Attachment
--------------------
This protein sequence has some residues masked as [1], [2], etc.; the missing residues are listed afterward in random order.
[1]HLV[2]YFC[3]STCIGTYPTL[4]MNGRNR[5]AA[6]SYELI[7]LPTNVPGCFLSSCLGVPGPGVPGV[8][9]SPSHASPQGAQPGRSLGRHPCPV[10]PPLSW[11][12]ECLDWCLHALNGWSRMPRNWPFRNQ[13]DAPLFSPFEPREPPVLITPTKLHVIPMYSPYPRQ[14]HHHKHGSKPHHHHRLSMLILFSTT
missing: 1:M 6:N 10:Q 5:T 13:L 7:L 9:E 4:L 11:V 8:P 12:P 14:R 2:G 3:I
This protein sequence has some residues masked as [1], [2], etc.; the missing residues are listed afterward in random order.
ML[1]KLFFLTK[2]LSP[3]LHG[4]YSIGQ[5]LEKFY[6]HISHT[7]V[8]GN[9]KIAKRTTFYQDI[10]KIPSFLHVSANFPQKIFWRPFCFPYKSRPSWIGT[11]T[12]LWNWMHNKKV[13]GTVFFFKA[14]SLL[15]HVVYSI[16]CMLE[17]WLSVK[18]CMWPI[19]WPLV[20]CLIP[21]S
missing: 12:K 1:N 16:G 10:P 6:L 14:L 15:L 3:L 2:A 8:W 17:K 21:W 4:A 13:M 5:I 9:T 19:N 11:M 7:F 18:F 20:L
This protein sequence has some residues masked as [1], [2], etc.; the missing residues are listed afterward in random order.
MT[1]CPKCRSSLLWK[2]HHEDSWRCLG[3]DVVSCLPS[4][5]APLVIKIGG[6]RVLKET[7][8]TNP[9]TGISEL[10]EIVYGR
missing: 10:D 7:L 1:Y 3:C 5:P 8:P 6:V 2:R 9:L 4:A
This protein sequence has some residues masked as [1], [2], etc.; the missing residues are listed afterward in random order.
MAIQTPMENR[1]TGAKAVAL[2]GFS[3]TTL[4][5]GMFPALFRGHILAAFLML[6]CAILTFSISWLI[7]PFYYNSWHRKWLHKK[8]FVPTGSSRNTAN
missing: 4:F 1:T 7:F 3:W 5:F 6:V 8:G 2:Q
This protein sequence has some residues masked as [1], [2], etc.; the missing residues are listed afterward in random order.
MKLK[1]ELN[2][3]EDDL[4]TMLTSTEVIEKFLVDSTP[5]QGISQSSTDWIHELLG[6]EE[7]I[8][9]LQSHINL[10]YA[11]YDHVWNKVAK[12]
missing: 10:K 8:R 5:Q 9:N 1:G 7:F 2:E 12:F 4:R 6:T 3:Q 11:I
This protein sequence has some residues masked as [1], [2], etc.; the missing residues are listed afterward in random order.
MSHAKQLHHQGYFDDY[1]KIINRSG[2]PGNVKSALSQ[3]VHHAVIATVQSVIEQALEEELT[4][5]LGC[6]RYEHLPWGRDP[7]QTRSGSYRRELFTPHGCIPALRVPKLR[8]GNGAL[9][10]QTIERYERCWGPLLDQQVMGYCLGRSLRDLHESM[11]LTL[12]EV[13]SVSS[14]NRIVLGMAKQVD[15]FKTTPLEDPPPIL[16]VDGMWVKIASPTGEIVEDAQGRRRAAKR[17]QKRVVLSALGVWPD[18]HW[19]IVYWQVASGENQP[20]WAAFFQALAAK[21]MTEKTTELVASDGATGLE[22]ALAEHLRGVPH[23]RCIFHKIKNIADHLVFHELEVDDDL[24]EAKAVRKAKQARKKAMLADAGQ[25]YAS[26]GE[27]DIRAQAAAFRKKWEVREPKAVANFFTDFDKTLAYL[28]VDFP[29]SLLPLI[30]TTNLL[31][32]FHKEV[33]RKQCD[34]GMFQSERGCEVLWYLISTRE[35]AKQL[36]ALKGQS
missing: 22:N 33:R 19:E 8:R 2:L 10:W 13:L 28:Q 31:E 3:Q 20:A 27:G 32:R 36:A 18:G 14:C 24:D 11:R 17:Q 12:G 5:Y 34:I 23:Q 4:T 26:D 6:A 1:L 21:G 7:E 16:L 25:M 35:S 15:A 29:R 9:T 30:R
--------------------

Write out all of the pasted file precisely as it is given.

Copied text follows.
This protein sequence has some residues masked as [1], [2], etc.; the missing residues are listed afterward in random order.
[1]HLV[2]YFC[3]STCIGTYPTL[4]MNGRNR[5]AA[6]SYELI[7]LPTNVPGCFLSSCLGVPGPGVPGV[8][9]SPSHASPQGAQPGRSLGRHPCPV[10]PPLSW[11][12]ECLDWCLHALNGWSRMPRNWPFRNQ[13]DAPLFSPFEPREPPVLITPTKLHVIPMYSPYPRQ[14]HHHKHGSKPHHHHRLSMLILFSTT
missing: 1:M 6:N 10:Q 5:T 13:L 7:L 9:E 4:L 11:V 8:P 12:P 14:R 2:G 3:I
This protein sequence has some residues masked as [1], [2], etc.; the missing residues are listed afterward in random order.
ML[1]KLFFLTK[2]LSP[3]LHG[4]YSIGQ[5]LEKFY[6]HISHT[7]V[8]GN[9]KIAKRTTFYQDI[10]KIPSFLHVSANFPQKIFWRPFCFPYKSRPSWIGT[11]T[12]LWNWMHNKKV[13]GTVFFFKA[14]SLL[15]HVVYSI[16]CMLE[17]WLSVK[18]CMWPI[19]WPLV[20]CLIP[21]S
missing: 12:K 1:N 16:G 10:P 6:L 14:L 15:L 3:L 2:A 8:W 17:K 21:W 4:A 13:M 5:I 9:T 19:N 11:M 7:F 18:F 20:L
This protein sequence has some residues masked as [1], [2], etc.; the missing residues are listed afterward in random order.
MT[1]CPKCRSSLLWK[2]HHEDSWRCLG[3]DVVSCLPS[4][5]APLVIKIGG[6]RVLKET[7][8]TNP[9]TGISEL[10]EIVYGR
missing: 10:D 7:L 1:Y 3:C 5:P 8:P 6:V 2:R 9:L 4:A
This protein sequence has some residues masked as [1], [2], etc.; the missing residues are listed afterward in random order.
MAIQTPMENR[1]TGAKAVAL[2]GFS[3]TTL[4][5]GMFPALFRGHILAAFLML[6]CAILTFSISWLI[7]PFYYNSWHRKWLHKK[8]FVPTGSSRNTAN
missing: 4:F 1:T 7:F 3:W 5:F 6:V 8:G 2:Q
This protein sequence has some residues masked as [1], [2], etc.; the missing residues are listed afterward in random order.
MKLK[1]ELN[2][3]EDDL[4]TMLTSTEVIEKFLVDSTP[5]QGISQSSTDWIHELLG[6]EE[7]I[8][9]LQSHINL[10]YA[11]YDHVWNKVAK[12]
missing: 10:K 8:R 5:Q 9:N 1:G 7:F 2:E 12:F 4:R 6:T 3:Q 11:I
This protein sequence has some residues masked as [1], [2], etc.; the missing residues are listed afterward in random order.
MSHAKQLHHQGYFDDY[1]KIINRSG[2]PGNVKSALSQ[3]VHHAVIATVQSVIEQALEEELT[4][5]LGC[6]RYEHLPWGRDP[7]QTRSGSYRRELFTPHGCIPALRVPKLR[8]GNGAL[9][10]QTIERYERCWGPLLDQQVMGYCLGRSLRDLHESM[11]LTL[12]EV[13]SVSS[14]NRIVLGMAKQVD[15]FKTTPLEDPPPIL[16]VDGMWVKIASPTGEIVEDAQGRRRAAKR[17]QKRVVLSALGVWPD[18]HW[19]IVYWQVASGENQP[20]WAAFFQALAAK[21]MTEKTTELVASDGATGLE[22]ALAEHLRGVPH[23]RCIFHKIKNIADHLVFHELEVDDDL[24]EAKAVRKAKQARKKAMLADAGQ[25]YAS[26]GE[27]DIRAQAAAFRKKWEVREPKAVANFFTDFDKTLAYL[28]VDFP[29]SLLPLI[30]TTNLL[31][32]FHKEV[33]RKQCD[34]GMFQSERGCEVLWYLISTRE[35]AKQL[36]ALKGQS
missing: 22:N 33:R 19:E 8:R 2:L 10:W 13:L 28:Q 31:E 3:Q 20:A 27:G 32:R 36:A 18:G 14:C 24:D 11:R 17:Q 12:G 5:Y 34:I 23:Q 4:T 26:D 6:A 1:L 21:G 7:E 16:L 25:M 35:S 15:A 29:R 9:T 30:R